$\begingroup$ @julian, what the the Axiom of Choice have to do with it? $\endgroup$ – Gerry Myerson Jul 14 '14 at 6:43
  • 1
    $\begingroup$ I can certainly imagine a situation where I don't have all the information yet some oracle does (at least have more information than I do) and that asking the oracles has a cost which may be factored in to an algorithm. But I can't possibly imagine an oracle choosing integers uniformly at random. $\endgroup$ – Ittay Weiss Jul 14 '14 at 7:34

Is it just that the idea of picking randomly from an infinite set doesn't make any sense? Or is this a problem that one also runs in to when trying to pick a random element of a finite set?

Yes, although what you mean by infinite is important, and there's an issue with your premise - it's (almost certainly) impossible.*

Yes, this is a problem when trying to pick a random element of a (large) finite set.**

Here's a link for more information: https://en.wikipedia.org/wiki/Probability_density_function.

*However, your premise is missing something - you should expect to die before you hear the number. That is to say, if we could create a device (or oracle) such as you describe, a 'stop' button would be essential, else it would be useless after we asked it what number it picked. This also holds true for any finite but sufficiently large set. For similar reasons, there are algorithms which are which work better than any other for 'sufficiently large inputs' whose critics claim would require a computer the size of a galaxy to be useful. They might be exaggerating, but they might not be.

**Let there be a set of integers from 1 to N. If we pick a number at random (each choice as likely as any other) the probability of picking a given number is 1/100 or 1%. The probability of not picking it is 99%, but you have to pick one of the numbers, so it happens. 100*1%=100%

Intuitively, you might expect to get a number close to 50. The expected value is 50.5 after all, as (1+100)/2=50.5.

However, an infinite set (such as you described) has no (finite) average, because it has no greatest element, nor is there a number greater than all elements in it. But, for any sufficiently large set and thus, for any such infinitely large set, the average is a number so long it cannot be heard. So you should be very surprised indeed, if you hear an end to the number the machine says. (Consider returning it for a refund, because it does not perform as advertised, making sure it doesn't rely on a 'perpetual motion machine' to function, or leaving an appropriate review on amazon, so no one else gets swindled.)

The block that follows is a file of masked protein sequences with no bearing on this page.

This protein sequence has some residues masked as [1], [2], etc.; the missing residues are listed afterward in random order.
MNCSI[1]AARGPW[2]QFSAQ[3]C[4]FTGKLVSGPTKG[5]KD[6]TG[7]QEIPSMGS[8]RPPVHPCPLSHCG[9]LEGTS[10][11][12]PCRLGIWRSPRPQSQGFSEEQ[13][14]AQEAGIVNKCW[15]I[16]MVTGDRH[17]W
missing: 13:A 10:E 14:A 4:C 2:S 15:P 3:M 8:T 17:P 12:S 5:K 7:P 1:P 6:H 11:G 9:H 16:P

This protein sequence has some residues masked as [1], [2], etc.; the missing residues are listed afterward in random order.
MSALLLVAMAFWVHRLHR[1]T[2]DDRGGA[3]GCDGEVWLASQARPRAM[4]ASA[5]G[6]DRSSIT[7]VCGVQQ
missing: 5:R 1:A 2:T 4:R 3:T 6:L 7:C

In order to construct such a set, merely give a formula for a number N so large you cannot hear it, then specify that the max element of the set is at least twice that (Max>=2N). (This might, unfortunately, depend on how the machine says numbers. If it reads everything like phone numbers, this is kind of easy. 10^10^10^10 or such might do it. If you live for a 100 years, and a number is read aloud at a rate of 1 digit per second then you do not live long enough to hear a 3.2 billion digit number.)

TL:DR; above in bold.


I'm very rusty, but I'd say if you want the probability that a number is lower than your current pick, you'd use the following formula, where A = the maximum number in the set and B is the number you picked:

P(lower) = 1 - (A-(B-1))/A

So if you were picking from 1 to 10 and picked 9, the probability of picking a lower number would be 1 - (10-(9-1))/10, or 0.8.

How this works when A is infinite is a bit beyond me, but intuitively I'd agree with you: dividing infinity by infinity is 1 (except it isn't, but it feels right!), and then 1-1 is zero, so P(lower) will be 0.


Your Answer

By clicking “Post Your Answer”, you agree to our terms of service, privacy policy and cookie policy

Not the answer you're looking for? Browse other questions tagged or ask your own question.